The Old Railway Line
The disused railway around the north of the village is a designated Local Wildlife Site (LWS), and is partly leased to the Parish Council as the 'Willow Walk' pocket park, and partly privately owned. Footpaths have been cut and cleared along the cutting and embankment sections, providing a continuous walk from Wood Lane to the Park Street bridge and beyond. As well as maintaining the footpaths, sections are regularly cleared to allow the wildflowers to thrive. It is particularly good for chalkland flowers, insects, adders, slow worms and other reptiles.
Maltings Green, behind the village hall, is our only true area of common land. In this case, this means that it is not owned by anyone and so cannot be sold, and is protected by the Kings Cliffe Parish Council for use by the village. It hosts a remarkable variety of habitats in a small area including woodland, meadow, river and stream, pond and bog. At the end of 2014 much of this had become overgrown and scrubbed out with brambles and nettles. The original stream had long since disappeared below the scrub and the spring-fed pond had turned into a bog.
Since 2015, we have cleared a lot of the overgrown area, recut the stream and pond, constructed a wildlife hotel, planted spring bulbs, and sown meadow flowers. With this work complete we will be continuing to maintain and monitor the site with a view to planning further improvements.
Past the Church, on the right, lies the Horsewater, which was used in earlier times for resting farm horses after their day's work, and allowing them a good drink. It is fed by a natural spring which runs under the fields from the A47, and emerges under a curious 'fossil' stone at the northern end of the pond. Water then flows out of the opposite end into the Willowbrook.
This had been left unmanaged for a number of years, and had become seriously overgrown and in danger of completely clogging up. However, between 2014 and 2015, the Old Blokes in the village arranged for it to be cleared by the Trust of Conservation Volunteers (TCV), and subsequently Wildplaces has taken on the routine management of the pond. It has now proved very attractive for dragonflies in the summer and occasional nesting ducks!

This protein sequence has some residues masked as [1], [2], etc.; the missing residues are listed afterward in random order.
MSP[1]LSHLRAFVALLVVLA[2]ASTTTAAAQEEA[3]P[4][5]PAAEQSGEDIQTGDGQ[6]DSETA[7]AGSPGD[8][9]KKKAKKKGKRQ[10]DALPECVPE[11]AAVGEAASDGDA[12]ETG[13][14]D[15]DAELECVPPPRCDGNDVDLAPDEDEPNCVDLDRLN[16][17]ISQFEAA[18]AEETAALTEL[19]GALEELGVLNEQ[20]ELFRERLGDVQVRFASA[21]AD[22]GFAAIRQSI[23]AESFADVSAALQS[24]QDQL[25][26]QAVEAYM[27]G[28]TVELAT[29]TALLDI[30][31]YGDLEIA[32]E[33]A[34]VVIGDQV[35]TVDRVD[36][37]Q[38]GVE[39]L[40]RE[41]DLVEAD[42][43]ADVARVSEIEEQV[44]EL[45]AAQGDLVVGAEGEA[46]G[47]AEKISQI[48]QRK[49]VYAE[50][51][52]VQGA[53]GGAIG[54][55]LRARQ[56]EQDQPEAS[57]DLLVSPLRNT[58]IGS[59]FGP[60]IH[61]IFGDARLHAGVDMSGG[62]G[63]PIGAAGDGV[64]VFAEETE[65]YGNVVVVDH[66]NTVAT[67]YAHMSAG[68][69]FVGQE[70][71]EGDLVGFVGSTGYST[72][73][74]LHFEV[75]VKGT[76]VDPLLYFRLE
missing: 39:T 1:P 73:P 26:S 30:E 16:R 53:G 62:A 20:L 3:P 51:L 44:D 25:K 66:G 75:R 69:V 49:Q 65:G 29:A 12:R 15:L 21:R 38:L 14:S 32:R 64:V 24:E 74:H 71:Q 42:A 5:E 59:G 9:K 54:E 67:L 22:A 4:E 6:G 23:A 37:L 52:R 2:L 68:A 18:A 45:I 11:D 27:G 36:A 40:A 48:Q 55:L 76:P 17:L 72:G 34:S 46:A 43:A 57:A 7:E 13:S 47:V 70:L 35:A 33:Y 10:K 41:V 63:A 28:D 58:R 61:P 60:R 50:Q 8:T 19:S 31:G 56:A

Kings Cliffe Active
Kings Cliffe Active is the sports ground in the North of the village, which offers a multitude of activities including football and tennis over a 10 acre site. Wildplaces has advised on developing the wildlife aspects of the site, and with a new management regime now in place it has become a valuable site for biodiversity in the village. The margins are left largely uncut throughout the summer providing a wealth of wildflowers and insect life. The ponds on site have also been recently cleared and with future management should provide a home for a wide variety of water life.
The parish is criss-crossed by a good number of public rights of way, and while we are not directly involved in their general maintenance (stiles, bridges etc.), we are active in keeping scrub under control to ensure that the paths are kept open and useable. If paths become blocked, we can respond quickly to remove fallen trees etc. and restore access.
Other Local Sites
There are many other sites, in the village and nearby, which are definitely worth exploring. These include:
Kings Cliffe meadow - Local Nature Reserve
Kings Cliffe banks - SSSI
Easton Hornstocks - SSSI
Colleyweston Great Wood - SSSI
Bedford Purlieus - SSSI
Old Sulehay Forest - SSSI
Fineshade and Wakerley woods
One of our primary aims is to encourage villagers to use their local natural environment for education, recreation, health or simply the pleasure of being close to nature! We arrange regular guided walks, to introduce people and especially children to our wild places, and to discover the wildlife which lives here with us. These are free to everyone, and only cover a couple of miles over a couple of hours, depending on how many stops we make. We provide spotter sheets for ticking off the various species we find, and because our walks are all based around the village, it is easy to pop off home early if you need to, or retire to the pub or club at the end!
A lovely way to meet others from the community, get some much needed fresh air, exercise and relaxation, and learn about our rich environment as well.